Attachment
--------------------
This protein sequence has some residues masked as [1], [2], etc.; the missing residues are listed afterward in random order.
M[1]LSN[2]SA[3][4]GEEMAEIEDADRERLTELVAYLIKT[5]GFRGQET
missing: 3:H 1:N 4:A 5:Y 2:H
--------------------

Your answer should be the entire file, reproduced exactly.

This protein sequence has some residues masked as [1], [2], etc.; the missing residues are listed afterward in random order.
M[1]LSN[2]SA[3][4]GEEMAEIEDADRERLTELVAYLIKT[5]GFRGQET
missing: 3:H 1:N 4:A 5:Y 2:H